This Sunday is Data Privacy Day., so I thought I would list some of the more “interesting” interpretations I have heard (and read) about COPPA, FERPA and how schools approve educational services.
I eventually plan to write up an annotated version of this list, so if you have additions, please tweet them to me @jsiegl
Laws and Consent: COPPA, FERPA et al.
- If a vendor says they are “FERPA compliant”, that means something,
- A vendor can designate themselves as a “school official” by saying so in their terms.
- If an online services requests “only” directory information to sign up, it is OK for schools to sign students up, or have them sign up.
- If it involves student health information, you have to comply with HIPAA,
- COPPA covers information collected about children under 13,
- If the student is 13 or over, as a teacher, I don’t need to get parental consent,
- “COPPA compliant” means the information is kept private,
- As a vendor, you can comply with COPPA if you just say “this site is not for children, if you are under 13 you may not access this site” , regardless of anything else,
- It is a valid COPPA workaround for a vendor, in their terms, to tell a teacher that to comply with COPPA, for them to sign up the student, or create an account using their email address,
- Vendors can say in their Terms of Service that schools are responsible for complying with COPPA.
- “In Loco Parentis” means schools/teachers can consent to students use of any online services on parent’s behalf,
- I only have to get permission if I am creating student accounts/the student is logging in,
- Vendors can delegate collecting and managing parental permission to schools even if the school is not “contracting with the vendor to perform an educational purpose”,
- Research (e.g. Teachers Action Research, or a University or vendor’s study) falls under the audit/evaluation exception.
- If it is in the vendor’s policy/terms, then it must be true,
- Not private by default is fine, because students and teachers can just change it to be private,
- A tool that only offers the option of public posting is OK as long as you get permission, (“privacy as a premium”)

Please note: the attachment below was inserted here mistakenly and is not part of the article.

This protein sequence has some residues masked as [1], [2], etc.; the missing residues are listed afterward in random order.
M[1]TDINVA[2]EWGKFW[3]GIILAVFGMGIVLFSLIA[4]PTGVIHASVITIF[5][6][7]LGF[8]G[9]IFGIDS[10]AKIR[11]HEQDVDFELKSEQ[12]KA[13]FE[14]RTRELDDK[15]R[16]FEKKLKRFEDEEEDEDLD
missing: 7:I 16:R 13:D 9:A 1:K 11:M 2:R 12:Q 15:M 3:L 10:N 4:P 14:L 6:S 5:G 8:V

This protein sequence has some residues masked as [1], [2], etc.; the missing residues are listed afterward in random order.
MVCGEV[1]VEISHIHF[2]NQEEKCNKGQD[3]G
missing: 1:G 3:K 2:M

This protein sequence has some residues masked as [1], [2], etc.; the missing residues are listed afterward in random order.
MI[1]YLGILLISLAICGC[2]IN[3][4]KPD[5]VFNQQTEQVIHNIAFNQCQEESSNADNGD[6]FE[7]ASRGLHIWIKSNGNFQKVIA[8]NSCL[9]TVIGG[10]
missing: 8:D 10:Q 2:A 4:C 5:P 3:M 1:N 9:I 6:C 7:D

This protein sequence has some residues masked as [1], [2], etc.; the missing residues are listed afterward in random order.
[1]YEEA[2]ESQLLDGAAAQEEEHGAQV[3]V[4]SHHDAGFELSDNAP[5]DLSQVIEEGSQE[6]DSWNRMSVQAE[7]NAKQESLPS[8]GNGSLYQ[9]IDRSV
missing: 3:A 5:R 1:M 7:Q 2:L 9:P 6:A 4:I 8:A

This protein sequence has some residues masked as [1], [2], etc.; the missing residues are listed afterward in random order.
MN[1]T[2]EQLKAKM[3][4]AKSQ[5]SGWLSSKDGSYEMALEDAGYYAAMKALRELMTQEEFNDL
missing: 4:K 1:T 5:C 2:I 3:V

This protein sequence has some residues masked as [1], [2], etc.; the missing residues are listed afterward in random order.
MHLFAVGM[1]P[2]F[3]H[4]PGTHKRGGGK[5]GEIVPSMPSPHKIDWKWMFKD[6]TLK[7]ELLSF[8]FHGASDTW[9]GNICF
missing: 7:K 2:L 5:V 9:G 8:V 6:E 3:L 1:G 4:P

- Related-A tool that only offers the option of public posting is OK as long as long as students are over 13…., (“privacy as a premium”)
Security and Confidentiality
- It does not matter if a password protected site is secure if it does not collect any sensitive data.
- If the site uses https, it means the product is secure,
- “Security by obscurity” is security,
- Student IDs are not confidential, so are a good choice for student usernames/email addresses,
- Student IDs are not confidential, and can be used to pay for lunches or to post grades,
- Anonymized and Aggregated data are the same thing,
- Anonymous and Pseudonymous are the same thing,
- Related-Creating Pseudonymous accounts (e.g. usernames that do not have the student’s full name or ID) is a valid “workaround” to avoid the challenges of complying with FERPA or COPPA,
3rd Party Data Collection and Signon
- Ad networks and data brokers are same thing,
- Related-Ad networks sell or trade user data
- Ad networks and analytics are same thing,
- Social Login, (that “Login with X” button e.g. twitter, O365, Google Facebook etc.) means you are just logging in and not really creating an account on the site,
- Related-“Login with X” means that you are “just” creating an account,
Happy Data Privacy Day